Gilbert and George are the godfathers of modern British art. Without them, the trite messages and facile innuendo of Britart would have been unthinkableby Ben Lewis / March 22, 2006 / Leave a comment
Published in March 2006 issue of Prospect Magazine
I recently received an email from the White Cube gallery inviting me to see the new pictures by Gilbert and George, which were, they said, “lustrous, ornate, pictorially complex, vividly coloured, yet suffused with tenebrous solemnity.” Imagine my surprise then, as I entered the gallery and beheld what were—even by the diabolically low standards established by the YBAs in the 1990s—the most empty-headed artworks produced in Britain in living memory. The only thing they had in common with the text of the gallery’s email was absurd hyperbole. It left me wondering: what makes Gilbert and George so bad?
Gilbert and George’s new work is not particularly new. As with everything they’ve done since the early 1970s, they’ve made another pile of large brightly coloured panels of photo-montage divided by a grid of frames. They look like a cross between stained-glass windows and cheap Soviet poster art. Their religious subject matter is not handled originally either. Small jewel-encrusted crucifixes cascade across their pictures in pleasing patterns or are blown up to a height of several feet. There are amulets and trinkets that seem to come from Celtic burial mounds, medieval heraldry and Chinese toyshops. As usual, the figures of Gilbert and George appear in the midst of these compositions, like vaudeville performers on a small stage.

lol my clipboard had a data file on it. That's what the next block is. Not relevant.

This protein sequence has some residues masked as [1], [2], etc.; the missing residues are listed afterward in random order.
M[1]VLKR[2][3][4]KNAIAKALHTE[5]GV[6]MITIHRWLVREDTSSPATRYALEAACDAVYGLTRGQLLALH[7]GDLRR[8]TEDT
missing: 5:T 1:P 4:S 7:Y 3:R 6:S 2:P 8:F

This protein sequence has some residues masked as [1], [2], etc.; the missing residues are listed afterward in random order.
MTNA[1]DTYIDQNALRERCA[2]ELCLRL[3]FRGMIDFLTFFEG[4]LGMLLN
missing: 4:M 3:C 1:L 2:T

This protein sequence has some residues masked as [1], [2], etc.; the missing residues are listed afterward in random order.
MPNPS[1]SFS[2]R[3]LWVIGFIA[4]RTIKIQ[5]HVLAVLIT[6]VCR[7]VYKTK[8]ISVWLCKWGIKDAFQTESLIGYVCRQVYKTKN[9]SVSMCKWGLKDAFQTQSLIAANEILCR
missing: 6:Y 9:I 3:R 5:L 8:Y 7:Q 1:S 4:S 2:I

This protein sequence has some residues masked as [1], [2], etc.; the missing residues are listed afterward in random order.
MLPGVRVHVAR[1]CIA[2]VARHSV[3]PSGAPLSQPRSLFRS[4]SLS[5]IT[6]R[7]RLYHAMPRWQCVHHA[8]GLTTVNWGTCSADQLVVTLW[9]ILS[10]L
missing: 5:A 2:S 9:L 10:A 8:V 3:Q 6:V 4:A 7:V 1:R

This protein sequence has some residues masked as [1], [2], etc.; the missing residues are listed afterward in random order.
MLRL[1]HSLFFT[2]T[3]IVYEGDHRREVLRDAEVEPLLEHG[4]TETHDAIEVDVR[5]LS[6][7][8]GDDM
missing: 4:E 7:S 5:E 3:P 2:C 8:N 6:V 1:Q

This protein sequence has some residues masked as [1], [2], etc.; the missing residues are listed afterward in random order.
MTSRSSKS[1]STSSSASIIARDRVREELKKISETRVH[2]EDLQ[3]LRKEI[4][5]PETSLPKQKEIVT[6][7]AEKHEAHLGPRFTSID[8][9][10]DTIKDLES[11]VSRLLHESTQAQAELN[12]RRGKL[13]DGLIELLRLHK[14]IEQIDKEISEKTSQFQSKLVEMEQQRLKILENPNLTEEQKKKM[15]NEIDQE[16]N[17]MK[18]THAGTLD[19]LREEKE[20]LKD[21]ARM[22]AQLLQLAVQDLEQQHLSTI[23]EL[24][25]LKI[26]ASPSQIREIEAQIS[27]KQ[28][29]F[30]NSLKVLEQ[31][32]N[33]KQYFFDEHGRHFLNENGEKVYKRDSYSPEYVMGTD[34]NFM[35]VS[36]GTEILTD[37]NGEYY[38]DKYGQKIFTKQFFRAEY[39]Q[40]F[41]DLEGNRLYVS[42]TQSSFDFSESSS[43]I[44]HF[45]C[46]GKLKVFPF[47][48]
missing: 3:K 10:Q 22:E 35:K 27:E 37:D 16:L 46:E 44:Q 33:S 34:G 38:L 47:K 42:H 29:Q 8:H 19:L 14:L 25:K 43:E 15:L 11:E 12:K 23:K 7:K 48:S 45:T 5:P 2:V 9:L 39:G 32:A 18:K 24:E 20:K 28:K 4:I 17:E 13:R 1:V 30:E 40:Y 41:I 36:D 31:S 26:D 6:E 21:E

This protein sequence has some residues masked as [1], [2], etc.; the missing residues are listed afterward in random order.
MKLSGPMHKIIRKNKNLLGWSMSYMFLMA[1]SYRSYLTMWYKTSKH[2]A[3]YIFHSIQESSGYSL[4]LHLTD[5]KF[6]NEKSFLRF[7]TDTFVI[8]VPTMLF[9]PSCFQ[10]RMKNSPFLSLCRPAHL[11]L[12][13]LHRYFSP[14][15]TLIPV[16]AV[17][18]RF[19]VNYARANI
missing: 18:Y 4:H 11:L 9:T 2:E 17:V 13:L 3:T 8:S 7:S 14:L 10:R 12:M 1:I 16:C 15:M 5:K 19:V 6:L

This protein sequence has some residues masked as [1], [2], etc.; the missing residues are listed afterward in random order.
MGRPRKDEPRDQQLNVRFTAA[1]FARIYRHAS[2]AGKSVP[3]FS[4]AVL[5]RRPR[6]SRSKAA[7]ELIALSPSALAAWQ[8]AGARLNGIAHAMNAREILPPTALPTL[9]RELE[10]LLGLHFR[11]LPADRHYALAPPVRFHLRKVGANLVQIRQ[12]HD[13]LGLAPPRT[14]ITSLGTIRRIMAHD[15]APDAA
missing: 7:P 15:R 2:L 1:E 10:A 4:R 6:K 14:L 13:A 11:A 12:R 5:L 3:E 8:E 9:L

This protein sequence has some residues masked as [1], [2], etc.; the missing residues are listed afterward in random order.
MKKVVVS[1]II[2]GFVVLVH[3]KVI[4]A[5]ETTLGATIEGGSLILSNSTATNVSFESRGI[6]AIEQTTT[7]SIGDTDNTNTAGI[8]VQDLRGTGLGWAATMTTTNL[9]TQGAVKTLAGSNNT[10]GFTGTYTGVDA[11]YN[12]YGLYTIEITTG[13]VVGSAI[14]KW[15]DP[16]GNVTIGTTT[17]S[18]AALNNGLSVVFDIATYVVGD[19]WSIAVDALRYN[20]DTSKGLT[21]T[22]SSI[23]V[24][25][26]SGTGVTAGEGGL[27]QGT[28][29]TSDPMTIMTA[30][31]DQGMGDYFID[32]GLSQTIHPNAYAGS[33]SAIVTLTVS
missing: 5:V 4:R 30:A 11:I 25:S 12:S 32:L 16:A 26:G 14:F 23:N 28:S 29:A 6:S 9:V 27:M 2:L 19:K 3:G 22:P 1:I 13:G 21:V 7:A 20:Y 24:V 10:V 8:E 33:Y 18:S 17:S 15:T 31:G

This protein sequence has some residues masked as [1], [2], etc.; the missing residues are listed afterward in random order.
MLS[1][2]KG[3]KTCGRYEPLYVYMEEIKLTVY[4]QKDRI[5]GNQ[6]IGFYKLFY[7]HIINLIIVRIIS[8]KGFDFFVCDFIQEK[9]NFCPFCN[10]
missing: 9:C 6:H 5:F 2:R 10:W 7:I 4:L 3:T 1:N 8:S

It would be unfair to criticise Gilbert and George for lapsing into a parody of themselves, in which their style has become a series of formulaic tropes and painfully obvious gestures. This is not unusual for late work, and the same criticisms could be thrown at Emil Nolde, Jackson Pollock and Willem de Kooning. The problem is that Gilbert and George have always been like this.
They famously debuted as “living sculptures” in 1969. Taking their cue from the unquestioning adulation the art world was bestowing on European contemporaries such as Joseph Beuys, they told us quickly that everything the…